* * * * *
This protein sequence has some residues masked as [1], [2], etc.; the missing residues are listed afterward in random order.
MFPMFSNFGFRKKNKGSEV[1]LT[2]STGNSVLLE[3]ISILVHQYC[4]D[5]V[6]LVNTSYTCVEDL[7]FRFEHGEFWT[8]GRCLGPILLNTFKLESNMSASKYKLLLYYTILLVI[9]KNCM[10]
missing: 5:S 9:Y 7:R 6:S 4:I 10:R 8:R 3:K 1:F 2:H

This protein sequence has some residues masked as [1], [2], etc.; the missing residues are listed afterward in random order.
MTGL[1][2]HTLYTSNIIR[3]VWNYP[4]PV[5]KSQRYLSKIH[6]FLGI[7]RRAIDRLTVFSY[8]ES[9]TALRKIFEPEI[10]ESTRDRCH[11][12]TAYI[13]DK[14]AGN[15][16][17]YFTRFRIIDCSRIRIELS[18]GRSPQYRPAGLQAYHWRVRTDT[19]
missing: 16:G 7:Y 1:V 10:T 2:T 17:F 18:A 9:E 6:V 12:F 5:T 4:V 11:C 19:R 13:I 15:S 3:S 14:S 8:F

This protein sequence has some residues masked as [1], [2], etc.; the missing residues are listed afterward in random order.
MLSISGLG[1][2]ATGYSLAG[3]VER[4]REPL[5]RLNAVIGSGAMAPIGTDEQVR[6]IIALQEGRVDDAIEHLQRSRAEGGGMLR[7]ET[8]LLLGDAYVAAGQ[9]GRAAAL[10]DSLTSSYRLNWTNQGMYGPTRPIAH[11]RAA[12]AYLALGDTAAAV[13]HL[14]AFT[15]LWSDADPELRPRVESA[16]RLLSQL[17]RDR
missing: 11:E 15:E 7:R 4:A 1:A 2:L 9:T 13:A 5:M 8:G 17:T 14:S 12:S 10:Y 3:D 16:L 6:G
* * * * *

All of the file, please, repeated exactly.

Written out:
This protein sequence has some residues masked as [1], [2], etc.; the missing residues are listed afterward in random order.
MFPMFSNFGFRKKNKGSEV[1]LT[2]STGNSVLLE[3]ISILVHQYC[4]D[5]V[6]LVNTSYTCVEDL[7]FRFEHGEFWT[8]GRCLGPILLNTFKLESNMSASKYKLLLYYTILLVI[9]KNCM[10]
missing: 5:S 9:Y 7:R 6:S 4:I 10:R 8:R 3:K 1:F 2:H

This protein sequence has some residues masked as [1], [2], etc.; the missing residues are listed afterward in random order.
MTGL[1][2]HTLYTSNIIR[3]VWNYP[4]PV[5]KSQRYLSKIH[6]FLGI[7]RRAIDRLTVFSY[8]ES[9]TALRKIFEPEI[10]ESTRDRCH[11][12]TAYI[13]DK[14]AGN[15][16][17]YFTRFRIIDCSRIRIELS[18]GRSPQYRPAGLQAYHWRVRTDT[19]
missing: 16:G 7:Y 1:V 10:T 2:T 17:F 18:A 9:E 6:V 12:F 5:T 4:V 11:C 19:R 13:I 15:S 3:S 14:S 8:F

This protein sequence has some residues masked as [1], [2], etc.; the missing residues are listed afterward in random order.
MLSISGLG[1][2]ATGYSLAG[3]VER[4]REPL[5]RLNAVIGSGAMAPIGTDEQVR[6]IIALQEGRVDDAIEHLQRSRAEGGGMLR[7]ET[8]LLLGDAYVAAGQ[9]GRAAAL[10]DSLTSSYRLNWTNQGMYGPTRPIAH[11]RAA[12]AYLALGDTAAAV[13]HL[14]AFT[15]LWSDADPELRPRVESA[16]RLLSQL[17]RDR
missing: 11:E 15:E 7:R 4:A 1:A 2:L 9:T 13:A 5:M 8:G 17:T 14:S 12:S 10:Y 3:D 16:L 6:G